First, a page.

The application is very user-friendly, with large buttons and a clean work flow. Each day, technicians can quickly gain access to their work orders. Once a work order is selected, they can access tasks, parts, assets, schematics and more to complete the work order. Harshad Shah, president of Eagle Technology, states, “Accessing comprehensive maintenance data while in the field allows maintenance professionals to instantly update records, record conditions, and flag necessary alerts without having to return to their home base.”
Proteus MMX Mobile can be implemented in a fraction of the time of other systems. Since Proteus MMX can be hosted at Eagle’s site, all technicians need is their phone or tablet, and the free Proteus MMX Mobile app, and off they go. It is the perfect tool for a mobile workforce, including field technicians, campus maintenance staff, and mobile users around the facility.
Proteus MMX Mobile gives technicians the assurance that all of the information they need is accurate and up-to-date as possible and accessible at all times. Proteus MMX Mobile is available as an add-on module for Proteus MMX, and runs on Android phones, iPhones, and Windows Mobile 6.5 phones as well as tablets running the Android or iOS operating systems. The app is available in the Android Marketplace and the Apple Store.
Enter EAM software platforms, which can do all that and more. Using these programs is recommended in PAS 55 (the Publicly Available Specification: 55-1:2008 for Asset Management), which is rapidly being recognized around the globe as the best guidance for optimizing asset management (AM) systems and processes. “For asset-intensive businesses to effectively adopt PAS 55,” a recent PAS report states, “they need a standardized method for identifying, tracking and managing the condition of every known asset, managing risk before it becomes a problem, standardizing the asset-registry process and generating reports that show compliance to plans and strategic direction.”
While widespread use of EAM is still to come, PEM has sought out the perspectives of three providers about what these systems can provide, and how to best integrate the use of the software — from the day a piece of equipment is installed until it’s time to replace it.
One of the most valuable aspects of EAM software platforms is their ability to analyze large amounts of data and provide solid automated AM decisions.
“We now have the convergence of real-time operational data from an asset — conditions monitoring data gathered with mobile devices or gathered automatically, and so on — with transactional data, which is baseline data indicating how a machine should optimally be performing,” says John Benders, vice-president of product management at Ventyx (parent company ABB). “We want companies to look at their production targets and how various assets support that, and based on that, what assets are considered critical.” Unexpected downtime with these assets must be avoided, and he says EAM software is the best way to assess their condition and manage them appropriately. “The power of such software is found is its ability to focus in on which parts of the information coming in is critical, and pick up on the important trends,” he notes. “It’s not just about gathering more data, but analyzing it efficiently.”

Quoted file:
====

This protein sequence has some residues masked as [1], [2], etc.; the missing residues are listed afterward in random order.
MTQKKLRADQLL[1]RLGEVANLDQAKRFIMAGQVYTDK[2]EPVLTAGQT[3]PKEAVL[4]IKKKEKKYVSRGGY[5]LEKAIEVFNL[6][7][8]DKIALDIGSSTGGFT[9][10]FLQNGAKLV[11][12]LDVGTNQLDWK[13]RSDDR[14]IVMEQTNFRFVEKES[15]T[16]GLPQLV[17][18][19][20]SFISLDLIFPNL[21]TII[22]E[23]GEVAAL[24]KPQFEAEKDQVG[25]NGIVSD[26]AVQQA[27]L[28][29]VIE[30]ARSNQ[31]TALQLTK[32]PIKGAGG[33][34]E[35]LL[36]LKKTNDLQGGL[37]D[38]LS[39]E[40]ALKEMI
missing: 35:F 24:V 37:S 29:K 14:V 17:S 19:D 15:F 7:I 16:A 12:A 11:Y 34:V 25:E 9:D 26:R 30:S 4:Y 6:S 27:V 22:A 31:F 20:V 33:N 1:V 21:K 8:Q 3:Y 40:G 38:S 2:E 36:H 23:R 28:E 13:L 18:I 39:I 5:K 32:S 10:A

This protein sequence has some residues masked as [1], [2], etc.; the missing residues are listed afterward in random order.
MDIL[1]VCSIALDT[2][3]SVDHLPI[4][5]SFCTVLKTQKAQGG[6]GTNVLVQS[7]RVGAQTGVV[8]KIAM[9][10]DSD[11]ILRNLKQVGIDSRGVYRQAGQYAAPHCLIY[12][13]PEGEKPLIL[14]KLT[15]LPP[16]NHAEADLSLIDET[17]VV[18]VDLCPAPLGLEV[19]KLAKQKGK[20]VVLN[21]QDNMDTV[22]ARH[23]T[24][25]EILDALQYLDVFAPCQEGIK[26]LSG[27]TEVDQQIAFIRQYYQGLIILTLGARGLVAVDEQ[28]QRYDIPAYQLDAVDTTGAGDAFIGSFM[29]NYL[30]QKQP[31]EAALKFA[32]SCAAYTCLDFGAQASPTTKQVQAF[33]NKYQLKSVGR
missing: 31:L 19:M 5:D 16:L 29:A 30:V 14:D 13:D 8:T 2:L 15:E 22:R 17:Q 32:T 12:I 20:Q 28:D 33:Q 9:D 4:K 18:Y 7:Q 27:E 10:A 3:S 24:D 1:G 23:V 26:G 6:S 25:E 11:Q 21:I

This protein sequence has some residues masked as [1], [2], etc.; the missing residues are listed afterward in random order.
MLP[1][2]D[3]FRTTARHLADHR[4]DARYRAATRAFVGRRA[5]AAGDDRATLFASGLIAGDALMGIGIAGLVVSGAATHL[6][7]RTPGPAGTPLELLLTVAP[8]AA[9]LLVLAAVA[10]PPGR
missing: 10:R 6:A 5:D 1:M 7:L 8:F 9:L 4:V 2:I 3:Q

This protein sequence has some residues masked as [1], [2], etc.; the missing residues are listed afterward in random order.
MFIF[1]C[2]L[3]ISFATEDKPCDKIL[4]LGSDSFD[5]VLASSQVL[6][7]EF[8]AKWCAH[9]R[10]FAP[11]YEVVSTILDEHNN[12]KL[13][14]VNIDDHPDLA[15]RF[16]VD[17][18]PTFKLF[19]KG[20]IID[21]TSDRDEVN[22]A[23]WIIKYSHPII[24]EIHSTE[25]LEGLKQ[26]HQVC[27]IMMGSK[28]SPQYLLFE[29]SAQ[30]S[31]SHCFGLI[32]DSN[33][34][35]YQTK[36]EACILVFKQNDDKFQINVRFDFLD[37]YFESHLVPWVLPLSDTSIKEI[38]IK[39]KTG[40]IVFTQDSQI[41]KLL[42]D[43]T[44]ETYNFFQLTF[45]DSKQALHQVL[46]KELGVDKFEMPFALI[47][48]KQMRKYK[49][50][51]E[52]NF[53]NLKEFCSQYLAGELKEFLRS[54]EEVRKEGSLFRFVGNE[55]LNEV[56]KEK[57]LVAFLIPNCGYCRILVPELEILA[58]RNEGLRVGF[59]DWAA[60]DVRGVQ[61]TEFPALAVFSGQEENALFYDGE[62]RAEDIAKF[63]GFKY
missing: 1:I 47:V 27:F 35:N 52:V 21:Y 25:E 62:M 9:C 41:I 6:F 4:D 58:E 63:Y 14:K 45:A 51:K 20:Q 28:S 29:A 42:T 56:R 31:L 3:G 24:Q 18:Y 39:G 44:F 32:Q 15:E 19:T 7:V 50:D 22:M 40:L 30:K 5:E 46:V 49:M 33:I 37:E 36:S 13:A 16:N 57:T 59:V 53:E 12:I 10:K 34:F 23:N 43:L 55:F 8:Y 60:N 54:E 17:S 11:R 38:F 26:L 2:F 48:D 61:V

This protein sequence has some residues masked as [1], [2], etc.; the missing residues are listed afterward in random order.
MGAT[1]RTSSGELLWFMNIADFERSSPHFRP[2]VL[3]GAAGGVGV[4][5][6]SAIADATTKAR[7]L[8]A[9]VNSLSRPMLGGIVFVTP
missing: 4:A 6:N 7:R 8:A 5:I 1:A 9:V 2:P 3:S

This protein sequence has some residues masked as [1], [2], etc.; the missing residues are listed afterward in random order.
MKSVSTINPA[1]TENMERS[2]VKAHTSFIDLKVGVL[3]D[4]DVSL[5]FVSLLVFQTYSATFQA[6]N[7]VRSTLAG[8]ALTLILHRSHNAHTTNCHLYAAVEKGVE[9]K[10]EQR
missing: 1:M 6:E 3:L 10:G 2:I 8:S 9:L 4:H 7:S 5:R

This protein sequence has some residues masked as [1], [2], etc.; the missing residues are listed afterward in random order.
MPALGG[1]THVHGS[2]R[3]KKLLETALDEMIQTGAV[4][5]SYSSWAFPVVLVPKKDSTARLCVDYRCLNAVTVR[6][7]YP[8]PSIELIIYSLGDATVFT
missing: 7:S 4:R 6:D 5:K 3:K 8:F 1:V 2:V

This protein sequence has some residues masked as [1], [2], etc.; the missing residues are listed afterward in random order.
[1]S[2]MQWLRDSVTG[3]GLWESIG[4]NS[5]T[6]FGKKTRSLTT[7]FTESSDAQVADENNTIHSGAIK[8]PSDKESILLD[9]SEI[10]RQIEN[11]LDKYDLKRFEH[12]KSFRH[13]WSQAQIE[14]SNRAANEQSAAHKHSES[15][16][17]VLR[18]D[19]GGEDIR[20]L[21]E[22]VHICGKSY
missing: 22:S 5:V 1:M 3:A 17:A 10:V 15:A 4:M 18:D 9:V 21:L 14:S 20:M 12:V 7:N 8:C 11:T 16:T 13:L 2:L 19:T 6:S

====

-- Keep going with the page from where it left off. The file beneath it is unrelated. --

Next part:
Kevin Price agrees the data-integrating power of EAM software is what makes it worth integrating. “When an asset is commissioned, it is relatively easy to keep it running and thoroughly maintained for the first while, but efficiency declines,” says the director and senior product manager for Infor’s Infor10 EAM software product suite.
“Preventive time-based work orders ‘reenergize’ the asset, but EAM software allows you to go beyond this. It will integrate and analyze everything, and may determine that preventative maintenance should be accelerated.” He calls this next level of AM ‘predictive,’ where preventative maintenance schedules are integrated with analysis of heat/vibration/oil, ongoing inspection and assessment data, power consumption anomalies, and manufacturers’ specifications.
“The result of the software’s use is that theoretically, the asset will run as it was when it was first operated,” Price notes, “which is the ultimate achievement.”
Energy consumption by assets is something often not examined, according to Price — and it should be. “ ‘Consumptive asset management’ is a way to diagnose asset health by looking at energy consumption,” he explains. “The City of Des Moines is a case-study customer of ours. It has 60,000 pumps in their water and sewage system, and using consumptive asset management with our software, they’ve saved a lot of money not just on asset management itself but with savings in energy consumption. We look at power or water, air, gas, consumption, either from sensors on the asset, or even from readings of the consumption of your plant lighting circuit or HVAC circuit at various intervals.”